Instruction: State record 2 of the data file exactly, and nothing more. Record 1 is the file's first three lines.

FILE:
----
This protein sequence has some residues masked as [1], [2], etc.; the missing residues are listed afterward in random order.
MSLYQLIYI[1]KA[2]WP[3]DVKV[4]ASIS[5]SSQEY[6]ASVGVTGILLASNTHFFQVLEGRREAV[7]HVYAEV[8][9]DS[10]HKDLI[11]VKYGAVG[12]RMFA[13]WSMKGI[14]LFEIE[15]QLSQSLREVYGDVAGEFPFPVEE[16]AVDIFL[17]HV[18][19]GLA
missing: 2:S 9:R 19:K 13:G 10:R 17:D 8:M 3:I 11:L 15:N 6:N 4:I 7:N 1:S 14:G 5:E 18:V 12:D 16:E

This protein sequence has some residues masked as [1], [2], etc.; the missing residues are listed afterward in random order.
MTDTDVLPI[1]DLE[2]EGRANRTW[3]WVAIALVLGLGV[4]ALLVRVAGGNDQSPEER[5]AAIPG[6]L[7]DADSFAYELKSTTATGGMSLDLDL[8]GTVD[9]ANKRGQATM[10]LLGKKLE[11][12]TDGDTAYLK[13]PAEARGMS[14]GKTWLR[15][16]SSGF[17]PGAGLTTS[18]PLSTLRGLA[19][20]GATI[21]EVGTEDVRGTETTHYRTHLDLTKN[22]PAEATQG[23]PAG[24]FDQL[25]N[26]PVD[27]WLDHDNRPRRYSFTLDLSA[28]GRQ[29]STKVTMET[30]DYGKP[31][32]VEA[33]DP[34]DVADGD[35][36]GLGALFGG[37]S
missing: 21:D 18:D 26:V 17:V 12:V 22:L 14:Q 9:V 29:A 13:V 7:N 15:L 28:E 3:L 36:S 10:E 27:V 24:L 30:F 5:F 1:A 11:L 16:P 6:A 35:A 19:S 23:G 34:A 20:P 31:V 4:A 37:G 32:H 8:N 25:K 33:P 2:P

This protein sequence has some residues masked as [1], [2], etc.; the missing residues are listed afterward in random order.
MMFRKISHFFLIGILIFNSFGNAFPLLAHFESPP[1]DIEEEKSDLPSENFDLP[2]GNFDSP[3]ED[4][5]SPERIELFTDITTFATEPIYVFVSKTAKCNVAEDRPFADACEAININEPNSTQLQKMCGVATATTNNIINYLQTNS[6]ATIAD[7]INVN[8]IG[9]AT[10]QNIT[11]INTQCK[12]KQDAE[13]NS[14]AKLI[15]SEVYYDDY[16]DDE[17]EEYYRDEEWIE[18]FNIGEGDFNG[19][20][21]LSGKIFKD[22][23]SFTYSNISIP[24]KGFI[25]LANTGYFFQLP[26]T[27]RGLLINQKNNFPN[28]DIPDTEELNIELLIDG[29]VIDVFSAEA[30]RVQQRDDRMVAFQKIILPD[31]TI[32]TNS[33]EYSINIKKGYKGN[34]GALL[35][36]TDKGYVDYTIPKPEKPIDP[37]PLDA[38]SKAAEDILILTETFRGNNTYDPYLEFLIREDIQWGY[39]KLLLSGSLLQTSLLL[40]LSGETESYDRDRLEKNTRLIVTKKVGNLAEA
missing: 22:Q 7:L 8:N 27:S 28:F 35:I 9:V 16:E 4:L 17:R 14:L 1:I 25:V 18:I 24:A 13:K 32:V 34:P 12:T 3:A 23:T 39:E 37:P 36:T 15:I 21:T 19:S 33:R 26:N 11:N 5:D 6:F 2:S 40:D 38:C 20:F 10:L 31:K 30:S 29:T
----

This protein sequence has some residues masked as [1], [2], etc.; the missing residues are listed afterward in random order.
MTDTDVLPI[1]DLE[2]EGRANRTW[3]WVAIALVLGLGV[4]ALLVRVAGGNDQSPEER[5]AAIPG[6]L[7]DADSFAYELKSTTATGGMSLDLDL[8]GTVD[9]ANKRGQATM[10]LLGKKLE[11][12]TDGDTAYLK[13]PAEARGMS[14]GKTWLR[15][16]SSGF[17]PGAGLTTS[18]PLSTLRGLA[19][20]GATI[21]EVGTEDVRGTETTHYRTHLDLTKN[22]PAEATQG[23]PAG[24]FDQL[25]N[26]PVD[27]WLDHDNRPRRYSFTLDLSA[28]GRQ[29]STKVTMET[30]DYGKP[31][32]VEA[33]DP[34]DVADGD[35][36]GLGALFGG[37]S
missing: 21:D 18:D 26:V 17:V 12:V 22:L 14:Q 9:V 29:A 13:V 7:N 15:L 28:E 3:L 36:S 10:E 27:V 24:L 30:F 5:F 1:A 11:L 16:P 6:A 35:A 19:S 23:G 34:A 20:P 31:V 4:A 37:G 32:H 8:N 25:K 33:P 2:P